But the fact is that in a regulated and controlled manner, opioids are quite safe, and certainly smoking opium or drinking opium tea is very safe, and even if you become an opioid addict or someone who needs opioids, that’s usually because you’re in pain.
Most people who try opioids aren’t interested, don’t enjoy them and don’t want to do them again.
It’s people who are in pain that find themselves attracted to opioids, and whether that’s physical pain from injuries or being homeless, where you get a lot of pain from sleeping rough, or whether it’s psychic pain from child abuse or trauma or PTSD, opium helps people eliminate that pain.
And when you have people that are in pain and instead of helping them, you punish them and force them to seek their pain relief in a very dangerous fashion that is often a death sentence, that is truly unconscionable and a violation of human rights.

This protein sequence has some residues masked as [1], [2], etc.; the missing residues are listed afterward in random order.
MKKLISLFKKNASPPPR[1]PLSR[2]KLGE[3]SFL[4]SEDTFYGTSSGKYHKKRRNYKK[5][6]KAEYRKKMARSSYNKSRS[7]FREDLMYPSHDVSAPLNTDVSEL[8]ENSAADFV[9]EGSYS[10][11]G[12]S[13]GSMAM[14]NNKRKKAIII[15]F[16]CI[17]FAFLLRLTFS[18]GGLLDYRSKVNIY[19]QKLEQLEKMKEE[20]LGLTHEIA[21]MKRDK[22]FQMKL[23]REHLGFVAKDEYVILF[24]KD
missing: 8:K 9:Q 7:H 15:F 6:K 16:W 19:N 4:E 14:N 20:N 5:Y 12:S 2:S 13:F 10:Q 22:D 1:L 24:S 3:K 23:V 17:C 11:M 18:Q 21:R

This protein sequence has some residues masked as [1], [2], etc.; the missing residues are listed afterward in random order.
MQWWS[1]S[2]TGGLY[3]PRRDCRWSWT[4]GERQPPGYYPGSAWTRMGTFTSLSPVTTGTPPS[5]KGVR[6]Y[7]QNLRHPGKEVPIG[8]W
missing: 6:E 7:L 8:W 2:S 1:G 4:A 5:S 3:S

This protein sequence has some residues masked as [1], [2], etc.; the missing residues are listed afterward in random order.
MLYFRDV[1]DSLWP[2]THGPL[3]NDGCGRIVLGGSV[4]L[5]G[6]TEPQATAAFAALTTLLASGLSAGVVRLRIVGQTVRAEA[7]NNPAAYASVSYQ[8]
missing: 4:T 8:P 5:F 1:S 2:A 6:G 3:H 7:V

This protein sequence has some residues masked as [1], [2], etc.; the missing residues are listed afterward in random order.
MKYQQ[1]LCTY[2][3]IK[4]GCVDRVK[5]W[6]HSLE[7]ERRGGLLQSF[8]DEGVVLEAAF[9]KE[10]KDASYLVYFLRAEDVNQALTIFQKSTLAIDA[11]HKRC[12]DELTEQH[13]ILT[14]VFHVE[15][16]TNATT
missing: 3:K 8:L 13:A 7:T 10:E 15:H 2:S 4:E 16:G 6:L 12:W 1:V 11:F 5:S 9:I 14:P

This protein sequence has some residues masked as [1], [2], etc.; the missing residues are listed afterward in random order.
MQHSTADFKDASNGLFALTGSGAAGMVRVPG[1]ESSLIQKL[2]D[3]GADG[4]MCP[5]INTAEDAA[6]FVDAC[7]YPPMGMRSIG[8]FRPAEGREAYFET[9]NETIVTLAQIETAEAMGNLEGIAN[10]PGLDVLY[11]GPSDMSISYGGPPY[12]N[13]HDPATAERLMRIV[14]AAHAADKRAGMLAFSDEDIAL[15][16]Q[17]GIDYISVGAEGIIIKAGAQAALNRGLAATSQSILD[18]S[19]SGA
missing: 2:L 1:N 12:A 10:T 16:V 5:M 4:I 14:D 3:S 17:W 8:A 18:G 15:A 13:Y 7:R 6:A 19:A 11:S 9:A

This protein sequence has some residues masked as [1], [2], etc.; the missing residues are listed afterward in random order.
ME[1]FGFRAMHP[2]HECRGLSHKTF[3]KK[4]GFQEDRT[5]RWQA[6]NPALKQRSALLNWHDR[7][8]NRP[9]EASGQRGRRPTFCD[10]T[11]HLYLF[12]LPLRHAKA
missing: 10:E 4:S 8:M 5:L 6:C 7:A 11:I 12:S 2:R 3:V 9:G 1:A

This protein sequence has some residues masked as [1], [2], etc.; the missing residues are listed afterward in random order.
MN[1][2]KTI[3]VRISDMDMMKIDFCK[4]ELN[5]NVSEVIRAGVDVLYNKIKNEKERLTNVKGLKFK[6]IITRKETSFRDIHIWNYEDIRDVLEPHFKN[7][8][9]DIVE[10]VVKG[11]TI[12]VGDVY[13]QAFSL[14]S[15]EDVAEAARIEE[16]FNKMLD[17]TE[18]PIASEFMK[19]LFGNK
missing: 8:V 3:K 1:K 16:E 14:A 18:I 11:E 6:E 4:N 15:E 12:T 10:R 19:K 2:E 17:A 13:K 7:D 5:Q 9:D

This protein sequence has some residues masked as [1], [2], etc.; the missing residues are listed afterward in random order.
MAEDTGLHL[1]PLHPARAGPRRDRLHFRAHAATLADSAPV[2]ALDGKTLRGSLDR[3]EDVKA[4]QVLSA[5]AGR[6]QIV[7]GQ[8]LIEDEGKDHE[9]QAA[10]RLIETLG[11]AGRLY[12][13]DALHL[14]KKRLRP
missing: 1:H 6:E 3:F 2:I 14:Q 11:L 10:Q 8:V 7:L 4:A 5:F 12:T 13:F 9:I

I’m going to switch topics a little bit. I heard you’re working on a new book, can you tell me a little about that?
Dana Larsen: I just finished writing a novel, a humorous novel, called The Hashtastic Voyages of Sinbad the Strain Hunter, and I’ve been working on it for a couple of years.
I had to self-publish those books and I’ve certainly sold a lot of copies and never had any legal issues, but I’m hoping this book, which I’m quite proud of and think people will enjoy reading, I’m hoping to get an actual publisher for it and get better distribution.
The story follows Sinbad Strainhunter on his seven voyages around the world where he encounters all different kinds of strange cannabis strains and has amazing adventures. It’s a lot of fun and I think people will enjoy the story if I can just get it out there.